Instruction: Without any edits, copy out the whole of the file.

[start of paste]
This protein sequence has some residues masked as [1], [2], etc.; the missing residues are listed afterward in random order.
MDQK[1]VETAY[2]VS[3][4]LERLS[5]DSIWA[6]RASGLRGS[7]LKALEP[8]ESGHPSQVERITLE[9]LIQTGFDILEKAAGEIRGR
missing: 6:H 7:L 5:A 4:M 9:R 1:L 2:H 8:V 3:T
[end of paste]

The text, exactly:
This protein sequence has some residues masked as [1], [2], etc.; the missing residues are listed afterward in random order.
MDQK[1]VETAY[2]VS[3][4]LERLS[5]DSIWA[6]RASGLRGS[7]LKALEP[8]ESGHPSQVERITLE[9]LIQTGFDILEKAAGEIRGR
missing: 6:H 7:L 5:A 4:M 9:R 1:L 2:H 8:V 3:T